Trust me, I’m an [established] brand…challengers now challenged
Don’t tell me you’re funny, tell me a joke.
Sage advice from a grisly copywriter when I was starting out in the ad business. And the same goes for trust; it’s a do thing, not a say thing. Don’t know about you, but I don’t really trust a brand that tells me to trust it.
I love Rachel Botsman’s definition of trust as “a confident relationship with the unknown”. We couldn’t possibly be dealing with more unknown right now. Trusted brands are one of the few things that give us certainty and stability in a world that is anything but.
Data from Bain shows that since Covid hit, there has been a swing away from challenger brands back to incumbent brands. In Jan-Feb this year, challenger brands were capturing on average 35% of the growth across 46 categories globally. Cut to Mar-Apr and that’s down to 5%. Maybe it’s about scale and access to distribution; looking at the research I’m seeing, there seems to be a bigger factor at play. Trust.
Recently Roy Morgan published its list of the Most Trusted Brands in Australia during the Covid lockdown, based on survey data for the month of April, and it makes for some interesting reading.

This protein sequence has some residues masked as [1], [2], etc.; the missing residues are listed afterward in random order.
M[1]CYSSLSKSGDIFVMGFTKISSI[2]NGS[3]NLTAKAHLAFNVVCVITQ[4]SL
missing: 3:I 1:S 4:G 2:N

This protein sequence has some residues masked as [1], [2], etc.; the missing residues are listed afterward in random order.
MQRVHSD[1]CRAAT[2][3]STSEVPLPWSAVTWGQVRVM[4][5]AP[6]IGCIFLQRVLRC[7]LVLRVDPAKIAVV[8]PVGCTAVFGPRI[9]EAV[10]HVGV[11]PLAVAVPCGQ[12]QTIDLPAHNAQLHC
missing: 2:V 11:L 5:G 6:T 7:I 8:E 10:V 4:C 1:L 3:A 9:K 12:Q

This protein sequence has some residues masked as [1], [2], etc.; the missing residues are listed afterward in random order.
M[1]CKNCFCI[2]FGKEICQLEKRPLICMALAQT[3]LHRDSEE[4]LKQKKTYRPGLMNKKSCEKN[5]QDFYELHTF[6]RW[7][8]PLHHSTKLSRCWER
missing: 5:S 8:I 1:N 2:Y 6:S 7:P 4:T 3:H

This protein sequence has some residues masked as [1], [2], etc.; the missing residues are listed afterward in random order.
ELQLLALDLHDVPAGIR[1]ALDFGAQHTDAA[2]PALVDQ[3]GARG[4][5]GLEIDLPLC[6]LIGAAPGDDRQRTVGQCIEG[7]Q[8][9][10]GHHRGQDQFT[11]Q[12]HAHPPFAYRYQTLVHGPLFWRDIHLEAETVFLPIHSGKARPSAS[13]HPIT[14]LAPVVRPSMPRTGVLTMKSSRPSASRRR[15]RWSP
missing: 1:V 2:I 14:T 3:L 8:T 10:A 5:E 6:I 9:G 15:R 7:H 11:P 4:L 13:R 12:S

Bunnings took out the number one spot. I remember thinking back in March that shit was getting real when Bunnings announced it would be stopping its iconic sausage sizzles. But that’s not all it had to rethink. Bunnings transformed its customer experience at astonishing pace, implementing local delivery, click-and-collect and drive-and-collect to maximise customer safety without sacrificing customer service. Brand trust went up and that was good for business, with sales growth in April running ahead of the 5.3% growth rate it saw in the December half, according to the Australian Financial Review.
Woolworths came in at number two on the list and like Bunnings, it was also quick to pivot its business to address new customer needs. Uber home delivery, Perspex screens for staff and customer safety and the brilliant Basics Box for the vulnerable.
Bunnings and Woolworths acted with the sort of empathy and adaptability that we now demand from brands – if we are able to completely adapt the way we are living and working, brands can do the same. Leading insights agencies The Lab and Nature teamed up to get a deeper understanding of what Australians value from brands right now. They found that adaptability has certainly risen in importance, but as our survival instincts have kicked in, safety has become the thing we value most.
That could help explain the strong performance of Qantas, coming in at #3 on the brand trust list. Qantas wasn’t able to adapt its brand experience nor even protect its employees, but it is a brand synonymous with safety, not just for Rainman but for most Australians.